Effect of NAVA on Duration of Weaning in Difficult to Wean Patients

This study is currently recruiting participants. (see Contacts and Locations)
Verified May 2014 by Southeast University, China
Sponsor:
Collaborator:
St. Michael's Hospital, Toronto
Information provided by (Responsible Party):
Ling Liu, Southeast University, China
ClinicalTrials.gov Identifier:
NCT01280773
First received: December 28, 2010
Last updated: May 27, 2014
Last verified: May 2014
  Purpose

It has been showed that over assist and patient ventilator asynchrony often occur in mechanical ventilated patients, especially in patients who failed weaning, which are associated with a prolonged duration of mechanical ventilation. NAVA improves patient-ventilator synchrony, prevents excessive assist induced diaphragm inactivation. So the aim of this study was to detect that whether NAVA compared with PSV has the ability to reduce the duration of weaning in difficult to wean patients.


Condition Intervention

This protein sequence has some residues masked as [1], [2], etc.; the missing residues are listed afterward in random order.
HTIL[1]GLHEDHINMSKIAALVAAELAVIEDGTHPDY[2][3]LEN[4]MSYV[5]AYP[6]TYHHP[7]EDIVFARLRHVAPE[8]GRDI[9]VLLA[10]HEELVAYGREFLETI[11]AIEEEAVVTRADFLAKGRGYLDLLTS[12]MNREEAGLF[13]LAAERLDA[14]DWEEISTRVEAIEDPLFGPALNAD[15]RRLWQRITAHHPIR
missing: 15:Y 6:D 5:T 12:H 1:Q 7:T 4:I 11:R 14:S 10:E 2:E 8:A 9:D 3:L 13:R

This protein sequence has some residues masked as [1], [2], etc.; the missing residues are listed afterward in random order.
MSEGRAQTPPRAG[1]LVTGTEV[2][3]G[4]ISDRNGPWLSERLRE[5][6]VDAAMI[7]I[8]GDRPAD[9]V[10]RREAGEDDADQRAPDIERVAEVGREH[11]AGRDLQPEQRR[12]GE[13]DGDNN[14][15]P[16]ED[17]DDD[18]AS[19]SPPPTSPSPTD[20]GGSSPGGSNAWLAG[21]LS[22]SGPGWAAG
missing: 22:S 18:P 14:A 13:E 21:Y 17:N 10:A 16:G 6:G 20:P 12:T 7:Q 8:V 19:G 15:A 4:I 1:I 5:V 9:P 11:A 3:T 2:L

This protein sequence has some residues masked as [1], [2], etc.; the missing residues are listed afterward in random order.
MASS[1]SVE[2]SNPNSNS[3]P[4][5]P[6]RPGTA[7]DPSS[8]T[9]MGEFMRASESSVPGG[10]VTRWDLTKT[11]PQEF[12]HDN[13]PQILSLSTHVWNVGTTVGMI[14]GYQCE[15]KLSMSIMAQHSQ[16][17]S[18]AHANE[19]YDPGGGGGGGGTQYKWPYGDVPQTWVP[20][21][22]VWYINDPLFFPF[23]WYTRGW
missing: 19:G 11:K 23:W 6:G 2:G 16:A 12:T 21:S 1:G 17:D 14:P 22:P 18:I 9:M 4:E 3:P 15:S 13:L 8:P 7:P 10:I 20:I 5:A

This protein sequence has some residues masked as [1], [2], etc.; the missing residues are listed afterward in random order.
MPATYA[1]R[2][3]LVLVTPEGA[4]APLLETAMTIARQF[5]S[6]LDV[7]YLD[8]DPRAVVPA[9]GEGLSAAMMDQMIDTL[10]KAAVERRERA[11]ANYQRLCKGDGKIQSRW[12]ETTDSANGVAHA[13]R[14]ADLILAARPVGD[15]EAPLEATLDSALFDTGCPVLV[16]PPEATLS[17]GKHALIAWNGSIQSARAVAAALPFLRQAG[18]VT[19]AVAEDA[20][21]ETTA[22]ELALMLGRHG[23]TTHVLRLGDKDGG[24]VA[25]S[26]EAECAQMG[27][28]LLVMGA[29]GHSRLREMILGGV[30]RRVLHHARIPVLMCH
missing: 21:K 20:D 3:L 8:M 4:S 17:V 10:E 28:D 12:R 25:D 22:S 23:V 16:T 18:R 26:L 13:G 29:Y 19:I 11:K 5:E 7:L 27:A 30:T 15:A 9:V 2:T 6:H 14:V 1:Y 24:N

Weaning
Device: Neurally adjusted ventilatory assist

Study Type: Interventional
Study Design: Allocation: Randomized
Endpoint Classification: Safety/Efficacy Study
Intervention Model: Parallel Assignment
Masking: Open Label
Primary Purpose: Treatment
Official Title: Department of Critical Care Medicine, Nanjing Zhong-Da Hospital, Southeast University School of Medicine, China; Department of Critical Care Medicine St. Michaels's Hospital, University of Toronto, Canada

Resource links provided by NLM:


Further study details as provided by Southeast University, China:

Primary Outcome Measures:
  • Duration of weaning [ Time Frame: 48h after extubation ] [ Designated as safety issue: No ]
    duration of weaning was defined as time from study enrollment to extubation.


Secondary Outcome Measures:
  • Extubation rate [ Time Frame: 48h after extubation or 30 day after enrollment ] [ Designated as safety issue: No ]
    Extubation rate was defined as the percentage of patients with successful weaning.

  • diaphragmatic function [ Time Frame: At 8 am daily before extubatiuon ] [ Designated as safety issue: No ]
    Diaphragmatic function was measured by neuro-ventilatory efficiency (NVE), a ratio of tidal volume to diaphragm electrical activity (Vt/EAdi), and neuro-mechanical efficiency (NME), a ratio of airway pressure to EAdi(Paw/EAdi) during airway occlusion.

  • Patient ventilator asynchrony [ Time Frame: At 8 am daily until extubation ] [ Designated as safety issue: No ]